On Tuesday, the Ministry of Art, Culture, and the Creative Economy rolled out a framework for financing the development of Nigeria’s creative economy, which is targeted at creating two million jobs by 2027.

The Minister, Hannatu Musa Musawa, disclosed this in Abuja during an interactive session with the Nigerian Economic Summit Group (NESG).

Musawa expressed her optimism about working with the NESG on fund generation and capacity building, through which the ministry can contribute N100 billion to the nation’s gross domestic product (GDP) by 2030.

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“With the support of NESG, the private sector, and the right funding mechanism, I think we can do so much to help Nigeria out of the doldrums.

“The Federal Ministry of Art, Culture, and the Creative Economy is the happy place in Nigeria, no matter what. This is the sector that Nigerians want to hear about the art, the films, the music. It is an expression of who we are.

“This is something that we really want to tap into, especially now that the whole world is interested in Nigerian content. With this, we can reposition Nigeria, so we came up with this brilliant initiative, Destination 2030, which is poised to change the narrative of Nigeria.

“The government will work towards producing a conducive environment that encourages growth and private investment to ensure that Nigeria’s cultural influence transcends borders as a brand and unites Nigerians across all initiatives.

“We need to prove to the administration that the ecosystem can really bring value back. So, it is not just about giving to the creatives by investing in them, but also proving that we can get back the value, all the way down to the grassroots.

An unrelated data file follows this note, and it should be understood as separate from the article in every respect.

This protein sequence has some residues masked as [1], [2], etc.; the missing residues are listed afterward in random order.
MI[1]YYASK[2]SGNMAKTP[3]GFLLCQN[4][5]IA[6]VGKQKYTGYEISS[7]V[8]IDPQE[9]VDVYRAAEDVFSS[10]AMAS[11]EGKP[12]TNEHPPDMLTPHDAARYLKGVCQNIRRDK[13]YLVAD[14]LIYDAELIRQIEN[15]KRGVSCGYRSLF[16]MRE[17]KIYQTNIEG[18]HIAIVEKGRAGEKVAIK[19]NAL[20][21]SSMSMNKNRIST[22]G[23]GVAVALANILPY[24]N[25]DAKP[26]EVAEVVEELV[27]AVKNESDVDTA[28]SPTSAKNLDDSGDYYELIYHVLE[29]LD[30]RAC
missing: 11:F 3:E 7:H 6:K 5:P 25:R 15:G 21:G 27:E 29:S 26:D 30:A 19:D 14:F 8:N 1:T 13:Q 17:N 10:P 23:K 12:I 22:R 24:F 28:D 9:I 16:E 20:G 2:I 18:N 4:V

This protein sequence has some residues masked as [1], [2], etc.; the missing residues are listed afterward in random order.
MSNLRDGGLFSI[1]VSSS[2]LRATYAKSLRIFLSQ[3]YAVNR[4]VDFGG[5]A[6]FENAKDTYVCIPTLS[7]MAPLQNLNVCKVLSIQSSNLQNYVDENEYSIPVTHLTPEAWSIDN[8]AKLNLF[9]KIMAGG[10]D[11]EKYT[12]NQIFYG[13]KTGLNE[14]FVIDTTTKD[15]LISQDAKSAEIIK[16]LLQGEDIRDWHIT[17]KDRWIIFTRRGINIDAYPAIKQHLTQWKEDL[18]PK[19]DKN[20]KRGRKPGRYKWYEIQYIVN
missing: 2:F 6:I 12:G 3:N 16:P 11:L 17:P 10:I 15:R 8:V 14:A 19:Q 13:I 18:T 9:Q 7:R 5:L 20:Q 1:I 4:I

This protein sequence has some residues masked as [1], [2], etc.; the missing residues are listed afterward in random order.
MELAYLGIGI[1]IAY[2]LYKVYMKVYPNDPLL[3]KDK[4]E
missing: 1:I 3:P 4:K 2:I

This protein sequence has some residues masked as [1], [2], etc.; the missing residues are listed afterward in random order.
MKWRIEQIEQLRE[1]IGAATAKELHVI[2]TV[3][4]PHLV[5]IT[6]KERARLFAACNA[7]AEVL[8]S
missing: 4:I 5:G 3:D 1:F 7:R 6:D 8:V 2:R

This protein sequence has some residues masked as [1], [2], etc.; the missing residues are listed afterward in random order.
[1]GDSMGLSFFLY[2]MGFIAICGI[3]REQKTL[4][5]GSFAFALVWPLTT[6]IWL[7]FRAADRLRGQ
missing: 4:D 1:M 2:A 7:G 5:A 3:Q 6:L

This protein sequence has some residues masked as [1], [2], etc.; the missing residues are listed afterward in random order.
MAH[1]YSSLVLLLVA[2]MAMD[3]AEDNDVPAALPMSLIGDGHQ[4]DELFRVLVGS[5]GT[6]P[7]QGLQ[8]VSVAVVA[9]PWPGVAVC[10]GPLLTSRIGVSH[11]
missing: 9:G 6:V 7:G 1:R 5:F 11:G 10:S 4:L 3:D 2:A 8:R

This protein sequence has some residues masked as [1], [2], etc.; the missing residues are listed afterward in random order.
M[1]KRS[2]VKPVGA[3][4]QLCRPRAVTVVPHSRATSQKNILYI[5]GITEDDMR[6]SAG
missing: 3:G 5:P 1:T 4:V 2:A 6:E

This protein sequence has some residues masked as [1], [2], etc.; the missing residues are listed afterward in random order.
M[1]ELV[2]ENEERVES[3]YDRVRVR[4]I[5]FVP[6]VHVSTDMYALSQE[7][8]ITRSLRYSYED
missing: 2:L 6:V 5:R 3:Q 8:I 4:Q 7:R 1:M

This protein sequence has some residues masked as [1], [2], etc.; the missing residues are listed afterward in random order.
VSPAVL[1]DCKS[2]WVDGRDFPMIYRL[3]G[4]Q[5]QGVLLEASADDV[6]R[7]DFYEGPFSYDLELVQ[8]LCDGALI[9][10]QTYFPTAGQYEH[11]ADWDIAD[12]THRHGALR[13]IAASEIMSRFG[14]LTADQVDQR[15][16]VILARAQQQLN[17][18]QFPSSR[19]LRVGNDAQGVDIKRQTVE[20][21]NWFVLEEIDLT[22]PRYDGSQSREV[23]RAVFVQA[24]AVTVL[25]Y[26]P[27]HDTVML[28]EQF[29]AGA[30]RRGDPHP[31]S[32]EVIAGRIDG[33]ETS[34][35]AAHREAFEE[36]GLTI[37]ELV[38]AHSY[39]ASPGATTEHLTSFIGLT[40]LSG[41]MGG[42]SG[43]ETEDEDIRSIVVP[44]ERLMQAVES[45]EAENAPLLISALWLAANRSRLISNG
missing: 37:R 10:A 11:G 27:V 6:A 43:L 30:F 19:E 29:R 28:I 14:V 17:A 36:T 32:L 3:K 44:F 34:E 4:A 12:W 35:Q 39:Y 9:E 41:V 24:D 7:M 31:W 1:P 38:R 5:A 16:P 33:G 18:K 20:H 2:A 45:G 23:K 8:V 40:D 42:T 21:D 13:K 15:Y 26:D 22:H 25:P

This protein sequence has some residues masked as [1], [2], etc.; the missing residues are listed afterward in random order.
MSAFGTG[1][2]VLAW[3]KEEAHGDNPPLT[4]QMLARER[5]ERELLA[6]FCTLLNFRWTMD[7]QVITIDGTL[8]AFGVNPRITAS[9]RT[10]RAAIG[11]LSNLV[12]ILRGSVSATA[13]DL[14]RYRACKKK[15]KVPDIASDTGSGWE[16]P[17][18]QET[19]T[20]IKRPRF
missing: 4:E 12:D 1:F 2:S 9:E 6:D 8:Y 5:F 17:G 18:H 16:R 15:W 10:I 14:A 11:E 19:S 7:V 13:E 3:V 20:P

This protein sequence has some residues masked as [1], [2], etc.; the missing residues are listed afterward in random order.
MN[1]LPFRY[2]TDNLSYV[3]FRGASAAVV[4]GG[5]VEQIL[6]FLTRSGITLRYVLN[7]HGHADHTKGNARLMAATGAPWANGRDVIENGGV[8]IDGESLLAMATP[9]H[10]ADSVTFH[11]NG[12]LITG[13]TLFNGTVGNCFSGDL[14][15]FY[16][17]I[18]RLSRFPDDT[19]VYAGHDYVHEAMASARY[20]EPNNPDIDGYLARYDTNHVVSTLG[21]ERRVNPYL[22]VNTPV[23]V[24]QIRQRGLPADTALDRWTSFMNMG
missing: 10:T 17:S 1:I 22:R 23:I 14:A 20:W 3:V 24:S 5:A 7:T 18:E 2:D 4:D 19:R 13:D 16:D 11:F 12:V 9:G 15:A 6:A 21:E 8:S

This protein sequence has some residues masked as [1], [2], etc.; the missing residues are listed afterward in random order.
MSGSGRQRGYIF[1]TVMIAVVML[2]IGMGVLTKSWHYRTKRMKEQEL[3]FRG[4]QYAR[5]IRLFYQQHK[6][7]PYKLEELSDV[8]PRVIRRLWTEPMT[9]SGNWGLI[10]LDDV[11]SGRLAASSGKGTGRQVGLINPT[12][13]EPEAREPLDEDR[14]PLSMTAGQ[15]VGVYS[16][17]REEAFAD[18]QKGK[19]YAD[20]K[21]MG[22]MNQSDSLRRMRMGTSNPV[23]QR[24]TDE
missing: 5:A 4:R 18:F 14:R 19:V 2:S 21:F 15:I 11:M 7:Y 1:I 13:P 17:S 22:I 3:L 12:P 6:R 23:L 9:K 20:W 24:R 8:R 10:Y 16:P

“So, funding for our programmes is very key, and I would love to share a number of these initiatives and programmes with you to see where we can pull the funds from,” Musawa stated.

Earlier, the Nigerian Economic Summit Group, led by the Facilitator on Tourism, Hospitality, Entertainment, the Creative Economy, and Sports, Dr Ikenna Nwosu, said that the group will provide technical assistance to the ministry to enable it to attract funds.

Dr Nwosu also expressed readiness to collaborate with the Ministry to update the National Policy on the Creative Industry and also train the ministry’s staff on efficient data collection.

“We discovered that the Ministry does not have a national policy on the creative economy. It does not have an updated National Policy on Culture.

“The one they have is from 1988. We don’t have a national policy to incentivize the sector. There are other sectors that were incentivized by the government, like gas and telecommunications, to build initiatives and train the operators in the sector.”.

Dr Nwosu pledged support to the Ministry to enable them to carry out its mandate.

“The NESG decided that we must give the Honourable Minister the full complement of our human, technical, and development partner expertise to succeed.

“There is no limit to what she asks us to do. We are at hand to do it on a 24-hour basis, and this is a commitment that we have made. We have demonstrated it and will continue to demonstrate it,” Dr Nwosu noted.



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